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Singlespeed & Fixed Gear "I still feel that variable gears are only for people over forty-five. Isn't it better to triumph by the strength of your muscles than by the artifice of a derailer? We are getting soft...As for me, give me a fixed gear!"-- Henri Desgrange (31 January 1865 - 16 August 1940)

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Old 03-20-03, 08:44 AM   #1
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Single Speed?

I have an old Marin Eldridge that gets no use these days and am wanting a project. From what I can tell all I would need is toset up a single cog rear wheel, new crank, and chain tensioner. Do you guys think this bike is worth fooling around with?
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Old 03-20-03, 09:49 AM   #2
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Actually you can keep the crank.

If you go to your LBS, you can get some spacers for the cassette. With many cassette's you can break them apart and use the single one you need in combination with the spacers. Find out what gear ratio you prefer. Most people start at 2:1. IOW, if you've got a 34 T Chainring, use a 17 cog.

You can also remove your outer and granny chainrings. Move the spacers around to get the staightest chainline.

There is also a website out there that calculates all the combinations you can make with Chainring/Cog given the length of your chainstay, so you can eliminate the chain tensioner, but it usually easier and cheaper to just use your derailleur and lock down the set screws so it's fixed. If you set screws don't reach, you can use a small piece of cable and fix the derailleur in place.

The whole beauty of switching to a SS is using what you have, doing some dumpster diving or begging at the LBS for access to their junk box and keeping it cheap!

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Old 03-24-03, 10:49 PM   #3
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sometimes you get carried away though, and end up spending quite a bit on the SS project, especially if you don't have ties with your LBS. so much for going back to "simplicity" =P.
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Old 12-29-04, 07:49 PM   #4
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Hey, MattC. You just gave me a brilliant idea! (I think ;-)

When I first looked at your post, my knee-jerk response was, why Eldridge Grade?

A superb, tough steel bike! Why not?

Well, Eldridge Grade does not have horizontal drop outs. So out goes the simplicity of the project.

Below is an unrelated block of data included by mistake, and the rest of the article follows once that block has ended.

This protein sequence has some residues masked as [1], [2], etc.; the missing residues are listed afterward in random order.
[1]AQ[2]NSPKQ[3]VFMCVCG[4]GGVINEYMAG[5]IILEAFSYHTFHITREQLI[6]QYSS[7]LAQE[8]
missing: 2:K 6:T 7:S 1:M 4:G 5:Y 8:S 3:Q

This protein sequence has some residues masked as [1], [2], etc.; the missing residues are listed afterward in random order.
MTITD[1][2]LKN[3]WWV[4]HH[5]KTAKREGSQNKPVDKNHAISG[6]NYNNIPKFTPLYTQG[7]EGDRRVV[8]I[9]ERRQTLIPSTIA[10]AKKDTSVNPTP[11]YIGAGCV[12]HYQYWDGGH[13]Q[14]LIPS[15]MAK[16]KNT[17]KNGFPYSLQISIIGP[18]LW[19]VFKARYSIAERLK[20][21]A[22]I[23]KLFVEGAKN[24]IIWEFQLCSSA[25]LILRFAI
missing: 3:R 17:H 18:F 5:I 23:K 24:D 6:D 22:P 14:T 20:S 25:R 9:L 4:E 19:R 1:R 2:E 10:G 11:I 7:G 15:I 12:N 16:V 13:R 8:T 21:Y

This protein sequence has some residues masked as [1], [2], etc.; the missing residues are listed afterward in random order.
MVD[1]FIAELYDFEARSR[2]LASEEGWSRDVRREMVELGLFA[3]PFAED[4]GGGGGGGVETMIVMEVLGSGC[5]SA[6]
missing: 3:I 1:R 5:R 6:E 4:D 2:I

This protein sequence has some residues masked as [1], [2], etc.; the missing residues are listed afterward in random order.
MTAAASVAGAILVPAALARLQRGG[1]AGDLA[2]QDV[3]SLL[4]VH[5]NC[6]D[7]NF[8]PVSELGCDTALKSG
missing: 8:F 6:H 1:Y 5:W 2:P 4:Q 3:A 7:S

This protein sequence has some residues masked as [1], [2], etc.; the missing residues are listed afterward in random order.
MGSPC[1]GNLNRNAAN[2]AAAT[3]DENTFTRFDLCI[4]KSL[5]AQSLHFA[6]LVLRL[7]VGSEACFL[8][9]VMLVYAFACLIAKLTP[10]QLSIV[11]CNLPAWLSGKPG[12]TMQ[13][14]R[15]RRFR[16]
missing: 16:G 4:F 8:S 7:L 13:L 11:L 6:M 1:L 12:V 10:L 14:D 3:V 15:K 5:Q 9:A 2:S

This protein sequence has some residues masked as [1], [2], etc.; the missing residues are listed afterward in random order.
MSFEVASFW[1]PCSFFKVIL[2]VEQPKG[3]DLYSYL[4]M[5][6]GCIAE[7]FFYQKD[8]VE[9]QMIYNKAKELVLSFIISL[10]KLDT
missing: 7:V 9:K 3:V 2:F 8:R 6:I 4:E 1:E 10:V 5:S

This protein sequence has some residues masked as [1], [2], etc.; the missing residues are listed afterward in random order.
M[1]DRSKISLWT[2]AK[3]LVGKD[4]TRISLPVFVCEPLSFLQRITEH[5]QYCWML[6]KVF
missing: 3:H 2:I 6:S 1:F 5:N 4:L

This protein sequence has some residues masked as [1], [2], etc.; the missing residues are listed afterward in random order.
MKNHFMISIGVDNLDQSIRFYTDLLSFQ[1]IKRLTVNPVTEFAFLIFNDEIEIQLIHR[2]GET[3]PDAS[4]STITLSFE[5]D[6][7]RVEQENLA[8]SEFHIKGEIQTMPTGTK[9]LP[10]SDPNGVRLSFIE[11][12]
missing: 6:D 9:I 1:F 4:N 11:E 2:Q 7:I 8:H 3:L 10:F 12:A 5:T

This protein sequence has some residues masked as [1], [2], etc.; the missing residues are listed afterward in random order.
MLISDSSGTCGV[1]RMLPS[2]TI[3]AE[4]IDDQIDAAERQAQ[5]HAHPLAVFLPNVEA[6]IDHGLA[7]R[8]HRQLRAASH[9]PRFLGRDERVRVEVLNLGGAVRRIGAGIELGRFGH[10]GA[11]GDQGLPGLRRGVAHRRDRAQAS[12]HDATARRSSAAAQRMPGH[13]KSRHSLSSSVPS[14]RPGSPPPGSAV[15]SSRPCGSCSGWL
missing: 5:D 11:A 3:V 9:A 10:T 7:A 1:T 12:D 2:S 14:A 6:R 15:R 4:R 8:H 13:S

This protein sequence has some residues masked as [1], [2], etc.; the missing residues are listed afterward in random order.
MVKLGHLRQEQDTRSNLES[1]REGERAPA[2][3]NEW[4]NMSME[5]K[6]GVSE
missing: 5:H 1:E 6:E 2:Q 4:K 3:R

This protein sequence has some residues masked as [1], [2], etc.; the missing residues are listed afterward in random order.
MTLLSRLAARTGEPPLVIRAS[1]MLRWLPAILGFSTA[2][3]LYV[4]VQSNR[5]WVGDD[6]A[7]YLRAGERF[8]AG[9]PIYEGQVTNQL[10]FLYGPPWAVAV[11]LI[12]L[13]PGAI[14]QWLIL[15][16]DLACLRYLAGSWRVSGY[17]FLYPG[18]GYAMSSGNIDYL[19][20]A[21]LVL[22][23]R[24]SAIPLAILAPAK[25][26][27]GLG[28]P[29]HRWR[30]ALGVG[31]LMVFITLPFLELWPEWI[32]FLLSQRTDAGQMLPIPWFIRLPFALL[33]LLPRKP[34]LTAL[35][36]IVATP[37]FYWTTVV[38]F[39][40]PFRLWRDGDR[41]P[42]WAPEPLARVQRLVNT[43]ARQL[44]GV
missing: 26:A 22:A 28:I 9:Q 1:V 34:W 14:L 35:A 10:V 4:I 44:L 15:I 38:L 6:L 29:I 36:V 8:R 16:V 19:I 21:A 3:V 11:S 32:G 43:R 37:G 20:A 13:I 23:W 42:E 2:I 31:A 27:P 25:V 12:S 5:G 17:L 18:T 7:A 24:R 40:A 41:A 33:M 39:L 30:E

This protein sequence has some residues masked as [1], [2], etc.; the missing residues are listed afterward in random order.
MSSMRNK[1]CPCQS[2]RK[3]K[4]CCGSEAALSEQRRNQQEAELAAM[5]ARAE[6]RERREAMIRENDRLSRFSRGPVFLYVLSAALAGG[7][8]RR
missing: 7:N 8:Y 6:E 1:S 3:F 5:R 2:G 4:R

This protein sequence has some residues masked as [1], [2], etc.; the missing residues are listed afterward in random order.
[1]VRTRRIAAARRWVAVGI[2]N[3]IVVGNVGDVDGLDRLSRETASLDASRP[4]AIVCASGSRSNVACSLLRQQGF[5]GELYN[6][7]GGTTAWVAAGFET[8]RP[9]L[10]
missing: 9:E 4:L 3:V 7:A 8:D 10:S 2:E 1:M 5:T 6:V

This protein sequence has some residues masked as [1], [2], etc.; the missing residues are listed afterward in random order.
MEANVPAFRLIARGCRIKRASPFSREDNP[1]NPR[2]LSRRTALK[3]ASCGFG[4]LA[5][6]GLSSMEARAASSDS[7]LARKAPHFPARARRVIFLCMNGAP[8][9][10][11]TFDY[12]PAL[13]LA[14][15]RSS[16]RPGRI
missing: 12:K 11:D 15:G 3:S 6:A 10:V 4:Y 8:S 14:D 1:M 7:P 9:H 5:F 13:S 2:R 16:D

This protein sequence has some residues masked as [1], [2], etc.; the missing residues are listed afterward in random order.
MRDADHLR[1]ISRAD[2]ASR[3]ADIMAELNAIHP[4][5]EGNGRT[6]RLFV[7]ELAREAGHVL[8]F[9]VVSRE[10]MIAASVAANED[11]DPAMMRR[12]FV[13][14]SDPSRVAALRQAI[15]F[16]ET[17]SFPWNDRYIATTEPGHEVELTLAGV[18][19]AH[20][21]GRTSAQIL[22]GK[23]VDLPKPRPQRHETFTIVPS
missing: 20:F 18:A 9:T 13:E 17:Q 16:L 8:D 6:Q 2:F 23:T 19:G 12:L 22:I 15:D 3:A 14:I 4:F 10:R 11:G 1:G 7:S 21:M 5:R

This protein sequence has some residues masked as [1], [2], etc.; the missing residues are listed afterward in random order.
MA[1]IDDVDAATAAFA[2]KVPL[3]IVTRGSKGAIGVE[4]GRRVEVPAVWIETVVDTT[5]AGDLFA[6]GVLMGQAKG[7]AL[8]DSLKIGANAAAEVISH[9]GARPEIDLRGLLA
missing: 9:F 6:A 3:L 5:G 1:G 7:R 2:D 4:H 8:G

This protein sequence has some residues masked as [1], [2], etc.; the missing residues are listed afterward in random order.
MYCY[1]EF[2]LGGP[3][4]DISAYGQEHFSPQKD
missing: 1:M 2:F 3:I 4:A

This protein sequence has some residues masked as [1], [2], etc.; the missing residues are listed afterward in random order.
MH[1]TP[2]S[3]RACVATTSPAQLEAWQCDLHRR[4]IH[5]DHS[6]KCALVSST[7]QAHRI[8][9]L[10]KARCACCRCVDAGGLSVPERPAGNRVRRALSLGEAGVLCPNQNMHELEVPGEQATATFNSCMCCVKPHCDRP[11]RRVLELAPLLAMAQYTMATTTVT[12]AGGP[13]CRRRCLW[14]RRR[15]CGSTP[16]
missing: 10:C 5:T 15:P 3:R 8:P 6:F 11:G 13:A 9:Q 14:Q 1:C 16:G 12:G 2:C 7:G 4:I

But that's part of the fun of SS/fixie culture - making silk purses out of sow's ears or something like that.

But then I looked in my bike room. Hanging on the wall is a 2001 Marin Eldridge Grade that like your Eldridge Grade doesn't get around much any more and wishes it were back on Mt.Tam It needs to get back on the snowy trails in Concord and Lincoln. Now I think it will as a fixie! I'll keep the rear brake (front braking in snow and ice causes loss of control) and go for 38:20 (like my SS 1984 Raleigh Technium). I'll pass on to this Forum any project advice from Sheldon.

I'll take off the WTB 2.1 MotoRaptors and experiment with a non-studded Nokia 26 x 2.3 Boazobeanna on the rear and a studded Nokia Hakkapeliitta W240 26 X 1.9 on the front. I just got this idea from a recent post by Bikkhu in Helsinki, Funland ;-)

12-21-04, 07:04 AM #29
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Location: Hellsinki, Funland. I Run a ice studded tire (Nokian a 10) in the front, cyclocrosser in the rear (Schwalbe CX Lite)

Fixie + Snow = FUN

Last edited by Leo C. Driscoll; 12-29-04 at 11:19 PM.
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Old 12-30-04, 02:56 PM   #5
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Singlespeed conversions of this type are relatively cheap. I converted an old Bridgestone MB-5 to a single speed by taking off the rear cog cluster, and replacing it with a bmx cog that fits on a Shimano cassette ($6 @ LBS) along with a stack of cassette spacers (free from LBS). I don't recommend using an old cog from your cassette cluster, because they have bevelled teeth that are designed to ease shifting -- not desirable with a single speed. The next step was to remove the derailleurs, shifters and cables; remove the inner and middle chainring, and replace the chainring bolts with shorter ones ($6 @ LBS). I shortened the chain as much as possible to reduce the risk of derailment, adjusted the chainline, and adjusted the derailleur set screws. I ended up with a 42:18 gearing, which is quite pleasant for tooling around town. It's not the prettiest looking single speed, but with a total investment of $12, I can't really complain.
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Old 12-30-04, 04:47 PM   #6
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leo, why in the hell would you put a rear brake on a fixie?
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